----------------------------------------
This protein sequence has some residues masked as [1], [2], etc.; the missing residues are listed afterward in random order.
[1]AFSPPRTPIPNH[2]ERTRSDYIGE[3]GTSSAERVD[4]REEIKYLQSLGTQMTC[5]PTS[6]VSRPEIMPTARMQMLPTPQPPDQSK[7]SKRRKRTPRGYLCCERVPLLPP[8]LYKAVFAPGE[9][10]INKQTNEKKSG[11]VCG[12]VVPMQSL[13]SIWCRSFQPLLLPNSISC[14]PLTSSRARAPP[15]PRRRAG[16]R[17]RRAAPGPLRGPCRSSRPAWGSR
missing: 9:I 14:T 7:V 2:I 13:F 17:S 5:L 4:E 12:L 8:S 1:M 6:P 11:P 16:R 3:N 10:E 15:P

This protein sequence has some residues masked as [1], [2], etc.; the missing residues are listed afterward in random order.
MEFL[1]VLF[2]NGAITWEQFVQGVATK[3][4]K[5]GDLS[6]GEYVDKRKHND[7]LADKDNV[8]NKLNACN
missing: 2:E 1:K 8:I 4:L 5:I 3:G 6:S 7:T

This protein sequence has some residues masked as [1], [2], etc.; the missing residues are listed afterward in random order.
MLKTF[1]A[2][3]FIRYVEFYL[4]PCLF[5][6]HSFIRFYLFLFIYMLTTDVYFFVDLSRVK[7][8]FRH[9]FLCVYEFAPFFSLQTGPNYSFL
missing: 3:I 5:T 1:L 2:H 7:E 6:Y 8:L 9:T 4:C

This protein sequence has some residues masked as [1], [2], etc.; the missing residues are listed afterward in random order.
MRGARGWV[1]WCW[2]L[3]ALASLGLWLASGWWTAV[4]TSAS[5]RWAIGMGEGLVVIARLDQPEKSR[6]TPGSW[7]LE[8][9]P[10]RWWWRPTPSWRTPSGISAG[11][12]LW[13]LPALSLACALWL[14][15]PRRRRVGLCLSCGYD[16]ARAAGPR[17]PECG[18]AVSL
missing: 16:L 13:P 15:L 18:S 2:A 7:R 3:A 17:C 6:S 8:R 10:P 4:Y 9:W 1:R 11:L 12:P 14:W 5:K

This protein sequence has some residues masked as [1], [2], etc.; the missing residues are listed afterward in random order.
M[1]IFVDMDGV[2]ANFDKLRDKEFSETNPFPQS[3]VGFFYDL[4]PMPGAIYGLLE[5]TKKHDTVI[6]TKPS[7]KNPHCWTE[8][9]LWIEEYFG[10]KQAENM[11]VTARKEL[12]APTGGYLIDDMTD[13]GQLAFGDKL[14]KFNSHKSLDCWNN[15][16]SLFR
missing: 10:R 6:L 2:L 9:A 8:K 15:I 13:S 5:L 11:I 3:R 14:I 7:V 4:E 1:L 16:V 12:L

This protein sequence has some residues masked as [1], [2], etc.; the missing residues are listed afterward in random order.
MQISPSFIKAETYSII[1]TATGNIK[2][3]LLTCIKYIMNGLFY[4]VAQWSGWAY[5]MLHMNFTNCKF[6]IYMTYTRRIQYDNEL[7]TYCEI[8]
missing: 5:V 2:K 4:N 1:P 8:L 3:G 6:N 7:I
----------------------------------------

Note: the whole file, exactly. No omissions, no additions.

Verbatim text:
This protein sequence has some residues masked as [1], [2], etc.; the missing residues are listed afterward in random order.
[1]AFSPPRTPIPNH[2]ERTRSDYIGE[3]GTSSAERVD[4]REEIKYLQSLGTQMTC[5]PTS[6]VSRPEIMPTARMQMLPTPQPPDQSK[7]SKRRKRTPRGYLCCERVPLLPP[8]LYKAVFAPGE[9][10]INKQTNEKKSG[11]VCG[12]VVPMQSL[13]SIWCRSFQPLLLPNSISC[14]PLTSSRARAPP[15]PRRRAG[16]R[17]RRAAPGPLRGPCRSSRPAWGSR
missing: 9:I 14:T 7:V 2:I 13:F 17:S 5:L 4:E 12:L 8:S 1:M 6:P 11:P 16:R 3:N 10:E 15:P

This protein sequence has some residues masked as [1], [2], etc.; the missing residues are listed afterward in random order.
MEFL[1]VLF[2]NGAITWEQFVQGVATK[3][4]K[5]GDLS[6]GEYVDKRKHND[7]LADKDNV[8]NKLNACN
missing: 2:E 1:K 8:I 4:L 5:I 3:G 6:S 7:T

This protein sequence has some residues masked as [1], [2], etc.; the missing residues are listed afterward in random order.
MLKTF[1]A[2][3]FIRYVEFYL[4]PCLF[5][6]HSFIRFYLFLFIYMLTTDVYFFVDLSRVK[7][8]FRH[9]FLCVYEFAPFFSLQTGPNYSFL
missing: 3:I 5:T 1:L 2:H 7:E 6:Y 8:L 9:T 4:C

This protein sequence has some residues masked as [1], [2], etc.; the missing residues are listed afterward in random order.
MRGARGWV[1]WCW[2]L[3]ALASLGLWLASGWWTAV[4]TSAS[5]RWAIGMGEGLVVIARLDQPEKSR[6]TPGSW[7]LE[8][9]P[10]RWWWRPTPSWRTPSGISAG[11][12]LW[13]LPALSLACALWL[14][15]PRRRRVGLCLSCGYD[16]ARAAGPR[17]PECG[18]AVSL
missing: 16:L 13:P 15:L 18:S 2:A 7:R 3:A 17:C 6:S 8:R 10:P 4:Y 9:W 1:R 11:L 12:P 14:W 5:K

This protein sequence has some residues masked as [1], [2], etc.; the missing residues are listed afterward in random order.
M[1]IFVDMDGV[2]ANFDKLRDKEFSETNPFPQS[3]VGFFYDL[4]PMPGAIYGLLE[5]TKKHDTVI[6]TKPS[7]KNPHCWTE[8][9]LWIEEYFG[10]KQAENM[11]VTARKEL[12]APTGGYLIDDMTD[13]GQLAFGDKL[14]KFNSHKSLDCWNN[15][16]SLFR
missing: 10:R 6:L 2:L 9:A 8:K 15:I 13:S 5:L 11:I 3:R 14:I 7:V 4:E 1:L 16:V 12:L

This protein sequence has some residues masked as [1], [2], etc.; the missing residues are listed afterward in random order.
MQISPSFIKAETYSII[1]TATGNIK[2][3]LLTCIKYIMNGLFY[4]VAQWSGWAY[5]MLHMNFTNCKF[6]IYMTYTRRIQYDNEL[7]TYCEI[8]
missing: 5:V 2:K 4:N 1:P 8:L 3:G 6:N 7:I